Mariangela Solorzano lives in Dumont, NJ. Her father, Nicolas, lives in Caracas, Venezuela, nearly 2,300 miles away.
He started running 40 years ago, when he began doing 5Ks as a stress reliever. She started running three years ago after she saw people “much older” running faster than she could in Central Park, and when she was looking for a way to connect with America.
“It’s my favorite place to run,” the younger Solorzano said of the park in a telephone interview yesterday. “I love seeing all the different people. You’re running hard and you see an 80-year-old pass you and it makes you want to keep going.”
Both graduated from Simon Bolivar University in Caracas and both are engineers. The younger Solorzano came to the United States to work and learn English, settling in California at the start of the new millennium. Alone, with no family in the United States, she became entrenched in her career and spent too many hours driving to and from work, losing time she could have spent making friends and staying healthy. Feeling lonely and disconnected, she moved across country in 2009, and the next year a friend encouraged her to become a member of New York Road Runners.
“I always try to show the people that I was happy, but in reality I was sometimes sad and unhealthy,” she wrote in an email.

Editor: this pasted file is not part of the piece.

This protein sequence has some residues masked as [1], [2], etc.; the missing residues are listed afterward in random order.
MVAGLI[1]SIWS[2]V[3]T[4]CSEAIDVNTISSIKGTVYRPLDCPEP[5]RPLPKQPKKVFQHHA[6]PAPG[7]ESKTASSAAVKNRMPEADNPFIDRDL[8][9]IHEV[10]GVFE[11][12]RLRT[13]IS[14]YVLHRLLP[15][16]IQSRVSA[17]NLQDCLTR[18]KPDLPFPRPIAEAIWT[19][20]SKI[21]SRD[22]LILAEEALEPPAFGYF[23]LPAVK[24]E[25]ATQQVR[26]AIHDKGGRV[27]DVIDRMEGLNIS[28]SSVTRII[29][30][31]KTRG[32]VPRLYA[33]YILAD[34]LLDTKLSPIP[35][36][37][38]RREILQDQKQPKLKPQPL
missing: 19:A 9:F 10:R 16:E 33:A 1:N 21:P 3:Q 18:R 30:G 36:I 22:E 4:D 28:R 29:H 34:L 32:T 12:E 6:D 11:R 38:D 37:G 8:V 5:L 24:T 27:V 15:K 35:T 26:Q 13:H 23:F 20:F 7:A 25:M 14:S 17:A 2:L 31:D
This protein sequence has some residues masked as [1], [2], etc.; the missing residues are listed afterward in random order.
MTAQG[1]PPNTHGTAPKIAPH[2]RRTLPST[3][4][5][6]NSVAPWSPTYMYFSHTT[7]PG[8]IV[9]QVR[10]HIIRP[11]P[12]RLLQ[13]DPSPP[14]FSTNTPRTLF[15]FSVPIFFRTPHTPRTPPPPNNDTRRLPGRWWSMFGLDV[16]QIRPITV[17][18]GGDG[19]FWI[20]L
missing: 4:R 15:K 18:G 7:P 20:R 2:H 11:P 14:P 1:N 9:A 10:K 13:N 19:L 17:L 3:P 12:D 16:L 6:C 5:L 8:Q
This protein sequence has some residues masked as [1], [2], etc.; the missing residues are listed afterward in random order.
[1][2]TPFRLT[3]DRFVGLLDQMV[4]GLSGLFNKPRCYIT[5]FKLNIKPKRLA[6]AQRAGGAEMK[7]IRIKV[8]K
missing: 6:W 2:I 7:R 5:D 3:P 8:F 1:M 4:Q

Running changed her outlook. Mariangela has since finished her first marathon in Philadelphia and has volunteered and run at many NYRR events. She and her father entered the ING New York City Marathon lottery in 2010 and 2011, but their names weren’t drawn. Instead, when Nicolas came to visit his daughter in New York two years ago, he finished his first-ever 13.1 mile race, the NYRR Staten Island Half-Marathon, in 2:01.
Last year, he came from Venezuela to see his daughter run the marathon, which was cancelled after Superstorm Sandy. This year, they will run together on Sunday in his first-ever 26.2-mile adventure. The two kicked off the week by running in Sunday’s Poland Spring Marathon Kickoff, a 5-mile race in Central Park.
“We ran 16 miles together last weekend. It was his first long run and he’s much faster than me,” Mariangela said as she talked about decorating the shirts they will run in on Sunday and the pancakes and pasta they’ll eat the day before.
She says that her mom, friends, and boyfriend plan to watch for the pair at mile 17 and again at the edge of the park in which Mariangela started the sport and began to find her place in America. “We’re ready. We’re excited. I just want to finish with my Dad.”
“Our races are to our sport what Wimbledon and the Australian, U.S., and French Opens are to tennis, and what the Masters, U.S., and British Opens and PGA Championship are to golf. Each race has the history, the tradition, the honor roll of legendary champions, and a special place in the eyes of all to make them stand apart from the other events.” Mary Wittenberg